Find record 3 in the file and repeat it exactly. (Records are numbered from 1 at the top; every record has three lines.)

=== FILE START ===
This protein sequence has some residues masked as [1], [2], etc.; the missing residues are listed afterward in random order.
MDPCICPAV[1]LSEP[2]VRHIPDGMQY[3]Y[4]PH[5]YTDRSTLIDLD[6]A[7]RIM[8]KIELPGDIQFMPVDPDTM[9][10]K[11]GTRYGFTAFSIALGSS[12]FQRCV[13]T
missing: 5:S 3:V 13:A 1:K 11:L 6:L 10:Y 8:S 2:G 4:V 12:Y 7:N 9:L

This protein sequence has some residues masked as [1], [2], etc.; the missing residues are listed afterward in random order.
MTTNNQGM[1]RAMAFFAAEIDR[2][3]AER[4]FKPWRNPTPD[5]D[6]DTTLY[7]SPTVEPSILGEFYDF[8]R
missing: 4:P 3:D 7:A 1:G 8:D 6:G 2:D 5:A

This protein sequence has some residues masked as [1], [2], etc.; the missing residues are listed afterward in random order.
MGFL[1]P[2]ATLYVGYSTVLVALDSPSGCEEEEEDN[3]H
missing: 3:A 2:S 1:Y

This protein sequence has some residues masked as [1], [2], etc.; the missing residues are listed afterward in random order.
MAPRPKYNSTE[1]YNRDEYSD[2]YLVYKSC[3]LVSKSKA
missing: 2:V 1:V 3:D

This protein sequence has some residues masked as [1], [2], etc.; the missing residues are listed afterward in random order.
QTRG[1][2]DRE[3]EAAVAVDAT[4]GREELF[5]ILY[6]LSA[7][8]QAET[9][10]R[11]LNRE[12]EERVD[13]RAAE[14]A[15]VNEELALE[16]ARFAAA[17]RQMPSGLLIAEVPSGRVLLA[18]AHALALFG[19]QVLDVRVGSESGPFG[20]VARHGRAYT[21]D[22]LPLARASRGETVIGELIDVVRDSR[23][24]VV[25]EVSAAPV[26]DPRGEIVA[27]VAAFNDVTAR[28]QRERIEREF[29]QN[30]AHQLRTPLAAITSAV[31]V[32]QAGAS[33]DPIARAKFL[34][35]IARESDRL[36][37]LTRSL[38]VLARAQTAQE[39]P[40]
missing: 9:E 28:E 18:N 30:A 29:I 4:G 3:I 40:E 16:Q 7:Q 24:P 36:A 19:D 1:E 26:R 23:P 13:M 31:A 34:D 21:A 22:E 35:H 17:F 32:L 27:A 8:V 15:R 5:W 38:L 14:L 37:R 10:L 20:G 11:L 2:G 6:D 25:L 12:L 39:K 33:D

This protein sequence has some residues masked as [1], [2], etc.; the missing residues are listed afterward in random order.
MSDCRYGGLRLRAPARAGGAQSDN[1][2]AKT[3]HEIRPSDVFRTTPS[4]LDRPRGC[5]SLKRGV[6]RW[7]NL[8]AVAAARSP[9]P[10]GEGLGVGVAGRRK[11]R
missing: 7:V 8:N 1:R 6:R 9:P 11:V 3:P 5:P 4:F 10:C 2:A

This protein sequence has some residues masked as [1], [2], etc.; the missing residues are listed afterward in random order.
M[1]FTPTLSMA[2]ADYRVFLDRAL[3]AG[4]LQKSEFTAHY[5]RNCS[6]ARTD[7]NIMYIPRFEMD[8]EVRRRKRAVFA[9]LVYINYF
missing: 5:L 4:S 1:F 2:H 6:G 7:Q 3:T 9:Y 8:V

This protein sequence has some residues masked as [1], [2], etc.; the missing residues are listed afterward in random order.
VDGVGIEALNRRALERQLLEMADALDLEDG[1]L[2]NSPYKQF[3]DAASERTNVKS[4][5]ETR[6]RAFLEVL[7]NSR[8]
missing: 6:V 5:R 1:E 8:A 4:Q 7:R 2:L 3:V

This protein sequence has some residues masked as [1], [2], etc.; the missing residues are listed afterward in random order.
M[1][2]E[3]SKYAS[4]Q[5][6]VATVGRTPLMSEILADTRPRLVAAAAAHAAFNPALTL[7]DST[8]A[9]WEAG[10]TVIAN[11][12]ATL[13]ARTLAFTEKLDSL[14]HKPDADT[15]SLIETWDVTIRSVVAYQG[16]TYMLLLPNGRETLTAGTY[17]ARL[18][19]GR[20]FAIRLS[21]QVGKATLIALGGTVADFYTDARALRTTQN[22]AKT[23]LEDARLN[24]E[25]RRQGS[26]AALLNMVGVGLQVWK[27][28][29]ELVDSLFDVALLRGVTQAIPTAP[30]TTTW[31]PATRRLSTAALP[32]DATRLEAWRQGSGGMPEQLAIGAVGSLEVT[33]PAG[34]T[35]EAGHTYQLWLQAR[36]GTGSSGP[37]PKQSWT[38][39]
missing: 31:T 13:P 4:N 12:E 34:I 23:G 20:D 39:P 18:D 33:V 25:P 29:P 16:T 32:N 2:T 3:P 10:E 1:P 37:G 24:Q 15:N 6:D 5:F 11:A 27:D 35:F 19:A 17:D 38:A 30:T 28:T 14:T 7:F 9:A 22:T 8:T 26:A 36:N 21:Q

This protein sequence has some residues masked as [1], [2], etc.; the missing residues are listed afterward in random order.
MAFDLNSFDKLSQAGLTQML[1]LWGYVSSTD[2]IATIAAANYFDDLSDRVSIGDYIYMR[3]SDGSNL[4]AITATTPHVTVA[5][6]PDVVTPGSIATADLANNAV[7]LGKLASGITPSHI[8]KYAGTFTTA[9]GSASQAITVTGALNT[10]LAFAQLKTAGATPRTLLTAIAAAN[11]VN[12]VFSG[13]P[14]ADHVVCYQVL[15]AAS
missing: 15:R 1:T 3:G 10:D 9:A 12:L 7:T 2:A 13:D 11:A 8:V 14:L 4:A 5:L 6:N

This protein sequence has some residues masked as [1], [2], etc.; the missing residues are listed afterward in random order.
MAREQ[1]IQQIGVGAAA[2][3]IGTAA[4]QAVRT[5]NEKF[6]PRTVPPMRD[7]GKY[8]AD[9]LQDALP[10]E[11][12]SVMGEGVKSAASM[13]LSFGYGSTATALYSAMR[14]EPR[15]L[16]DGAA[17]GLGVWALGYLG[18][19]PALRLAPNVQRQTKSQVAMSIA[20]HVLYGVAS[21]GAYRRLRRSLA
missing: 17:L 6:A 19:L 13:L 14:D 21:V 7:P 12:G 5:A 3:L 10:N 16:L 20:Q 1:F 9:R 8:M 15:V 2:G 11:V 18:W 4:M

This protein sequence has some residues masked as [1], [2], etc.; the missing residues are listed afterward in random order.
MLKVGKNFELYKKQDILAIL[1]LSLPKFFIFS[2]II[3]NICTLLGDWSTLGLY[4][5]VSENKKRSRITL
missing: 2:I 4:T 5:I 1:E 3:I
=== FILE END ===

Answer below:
This protein sequence has some residues masked as [1], [2], etc.; the missing residues are listed afterward in random order.
MGFL[1]P[2]ATLYVGYSTVLVALDSPSGCEEEEEDN[3]H
missing: 3:A 2:S 1:Y